A few thoughts on Al-Jazeera

Have you ever checked out the Al-Jazeera Homepage? There’s some interesting stuff on there. Al-Jazeera often seems to be demonized by American media, so the less informed might be forgiven for thinking it’s some sort of 24-hour Osama Bin Laden talk show, with suicide bombings on the late night television. And maybe some anti-Zionist ads thrown in for good measure. It’s true, a lot of Muslim radicals use Al-Jazeera as a media access point–Jill Carroll’s kidnappers, for example, sent a tape to Al-Jazeera. But maybe Muslim extremists are just better at press releases and media awareness than we are.

I was first introduced to Al-Jazeera when I was taking Arabic at (famous university) and the university paid for a satellite subscription so that the Arabic students could gape vacantly at the television, utterly unable to follow anything that was going on because while the newscasters do generally speak Modern Standard Arabic, they speak it much more quickly than on our other instructional videos. I had more success reading the news ticker on the bottom than comprehending the journalists. Al-Jazeera is a media empire, for sure. They are all over the Middle East, but also the world–I would certainly liken it to the British Broadcasting Corporation (BBC) or New York Times.

Al-Jazeera is actually an excellent news source, in many ways. It’s probably the biggest Middle Eastern media company that Americans have ready access to. For Northern African news, it’s a godsend–a sampling of today’s stories, for example, includes drought exacerbated tensions in Kenya, continued violence on the Ivory Coast, and release of political prisoners in Syria. I often make Al-Jazeera part of my daily news roundup, because there’s a lot of interesting news on there that I don’t see being reported in American media. (Likewise, I often read/listen to the BBC news.) Yes, there is a focus on Middle Eastern news, and there is an unabashed bias on some major issues, but tell me CNN doesn’t focus on American news, and doesn’t hold a bias on certain issues as well.

Al-Jazeera has opinion polls and discussions which often get quite lively, and incorporate a wide range of viewpoints. Al-Jazeera also has a clearly posted code of ethics, which is more than I can say for some American news companies. On a given day, you can find a news story about Lebanese homosexuals, suicide bombings in Tel Aviv, Confucianism in China, or an interesting “culture” story. I believe that Al-Jazeera does provide reasonably balanced, excellent reporting, and often it opens my eyes to global issues that I was unaware of. I also really enjoy the discussion threads–they are usually well moderated, and very interesting, even if I don’t always agree with the content–I always leave them thinking.

It’s a curious thing that in the age of rapid communications, we can be totally unaware of things that are huge in their home countries. I often find myself reading American news for several days in a row, and I force myself to go out and read something written somewhere else, under a different government, and with a new perspective. Sometimes that Al-Jazeera, sometimes it’s not. But the way to learn about the outside world is, in my opinion, through actively seeking information about it.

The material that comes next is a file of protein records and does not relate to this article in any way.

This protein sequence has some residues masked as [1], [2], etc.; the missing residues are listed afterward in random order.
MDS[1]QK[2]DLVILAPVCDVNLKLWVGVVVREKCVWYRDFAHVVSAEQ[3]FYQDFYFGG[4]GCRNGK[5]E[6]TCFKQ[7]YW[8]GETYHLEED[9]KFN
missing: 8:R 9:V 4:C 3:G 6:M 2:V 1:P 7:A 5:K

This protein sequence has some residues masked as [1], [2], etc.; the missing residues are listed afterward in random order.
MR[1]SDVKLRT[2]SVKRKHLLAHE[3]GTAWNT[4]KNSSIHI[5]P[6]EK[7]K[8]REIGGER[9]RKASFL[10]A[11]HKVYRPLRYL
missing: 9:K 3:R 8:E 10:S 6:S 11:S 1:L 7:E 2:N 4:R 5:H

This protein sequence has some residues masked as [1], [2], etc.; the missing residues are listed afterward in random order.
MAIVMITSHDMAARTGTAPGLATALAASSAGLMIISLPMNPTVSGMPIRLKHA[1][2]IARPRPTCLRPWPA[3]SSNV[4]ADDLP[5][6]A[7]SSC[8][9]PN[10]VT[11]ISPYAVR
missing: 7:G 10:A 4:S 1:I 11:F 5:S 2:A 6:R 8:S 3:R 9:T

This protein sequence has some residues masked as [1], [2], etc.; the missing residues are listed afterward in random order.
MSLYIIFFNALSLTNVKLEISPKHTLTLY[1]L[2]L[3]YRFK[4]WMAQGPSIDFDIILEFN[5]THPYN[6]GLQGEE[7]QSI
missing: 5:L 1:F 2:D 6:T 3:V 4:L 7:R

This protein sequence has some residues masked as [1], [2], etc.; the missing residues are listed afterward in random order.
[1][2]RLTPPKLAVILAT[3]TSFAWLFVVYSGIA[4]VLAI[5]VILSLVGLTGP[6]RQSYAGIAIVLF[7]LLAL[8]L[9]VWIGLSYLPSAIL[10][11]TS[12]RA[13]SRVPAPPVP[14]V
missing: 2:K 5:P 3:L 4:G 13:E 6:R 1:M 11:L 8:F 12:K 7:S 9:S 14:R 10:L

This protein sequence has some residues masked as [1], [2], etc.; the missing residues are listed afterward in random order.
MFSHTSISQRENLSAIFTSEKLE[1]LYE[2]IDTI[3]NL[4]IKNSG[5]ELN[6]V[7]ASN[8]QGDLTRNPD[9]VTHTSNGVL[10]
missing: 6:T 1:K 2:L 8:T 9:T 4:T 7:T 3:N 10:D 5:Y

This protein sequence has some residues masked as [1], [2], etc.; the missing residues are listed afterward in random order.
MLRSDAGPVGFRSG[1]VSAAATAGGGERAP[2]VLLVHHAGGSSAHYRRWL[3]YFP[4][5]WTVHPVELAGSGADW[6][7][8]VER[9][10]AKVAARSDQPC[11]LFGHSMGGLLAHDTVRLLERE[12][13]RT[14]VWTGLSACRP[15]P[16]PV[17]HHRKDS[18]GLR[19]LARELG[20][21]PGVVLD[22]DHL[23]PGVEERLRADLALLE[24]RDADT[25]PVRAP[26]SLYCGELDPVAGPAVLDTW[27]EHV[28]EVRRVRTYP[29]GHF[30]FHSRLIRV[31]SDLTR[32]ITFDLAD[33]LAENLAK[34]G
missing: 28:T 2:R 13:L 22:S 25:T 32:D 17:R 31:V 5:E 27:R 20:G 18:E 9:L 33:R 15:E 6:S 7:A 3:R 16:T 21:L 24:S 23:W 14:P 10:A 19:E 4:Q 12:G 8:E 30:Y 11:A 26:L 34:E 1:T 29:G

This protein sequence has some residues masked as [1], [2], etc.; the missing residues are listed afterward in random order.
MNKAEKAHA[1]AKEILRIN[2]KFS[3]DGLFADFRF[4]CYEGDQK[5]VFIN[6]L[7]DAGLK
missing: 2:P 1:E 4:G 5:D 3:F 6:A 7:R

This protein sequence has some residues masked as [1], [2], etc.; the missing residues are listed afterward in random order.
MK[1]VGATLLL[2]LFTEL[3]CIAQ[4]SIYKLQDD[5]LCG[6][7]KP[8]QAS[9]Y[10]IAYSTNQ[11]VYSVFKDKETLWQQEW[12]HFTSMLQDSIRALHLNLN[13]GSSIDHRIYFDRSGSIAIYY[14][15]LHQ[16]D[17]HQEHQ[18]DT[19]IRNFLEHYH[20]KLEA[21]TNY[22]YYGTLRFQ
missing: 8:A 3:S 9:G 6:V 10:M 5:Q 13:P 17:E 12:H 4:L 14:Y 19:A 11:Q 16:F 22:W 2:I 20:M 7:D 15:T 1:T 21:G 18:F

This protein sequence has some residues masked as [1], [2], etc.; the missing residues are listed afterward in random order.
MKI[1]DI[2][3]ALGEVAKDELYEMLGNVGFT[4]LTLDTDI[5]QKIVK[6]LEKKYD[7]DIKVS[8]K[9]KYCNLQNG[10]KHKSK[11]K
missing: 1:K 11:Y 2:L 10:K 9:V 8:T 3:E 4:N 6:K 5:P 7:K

Today of course the big news on Al-Jazeera is the truce Bin Laden is offering the United States. (Although Al-Jazeera was criticized for editing the tape…I’m curious to know if ABC would be criticized for editing an hour’s worth of video for a few relevant soundbites.) “The new operations of al-Qaida has not happened not because we could not penetrate the security measures. It is being prepared and you’ll see it in your homeland very soon,” he said. I don’t know how much of this to believe. If alQaida has been active in Europe, as the tape claims, I suppose it’s reasonable to think they’ve had to put off another attack on the United States due to personnel and planning issues. I am also of the opinion that if someone really wants to attack the United States, they will. This is the way of things. There’s only so much that our security measures can prevent. However, alQaida has probably been destabilized due to American offensive activities, which may only serve as a goad to the organization, rather than a deterrent.

I am curious to hear about the terms of his truce. And I think he raised a valid point–on the coasts, at least, Americans are opposed to the war in Iraq, and the President does seem to be riding roughshod over us. “We are getting increasingly stronger while your situation is getting from bad to worse,” Bin Laden pointed out, which is certainly a strong point, and he’s right. The American foothold in the Middle East is slipping, and people are dying as a result. I’m just not entirely sure what Bin Laden might want from the United States. Withdrawal from Iraq and Afghanistan, certainly. But what else? And unless alQaida brings the war back to American soil, I think any terms Bin Laden offers are going to be ignored. Such is the way of arrogant nations.

“We are a nation that Allah banned from lying and stabbing others in the back, hence both parties of the truce will enjoy stability and security to rebuild Iraq and Afghanistan, which were destroyed by war…If your desire for peace, stability and reconciliation was true, here we have given you the answer to your call.”

If only it was that easy.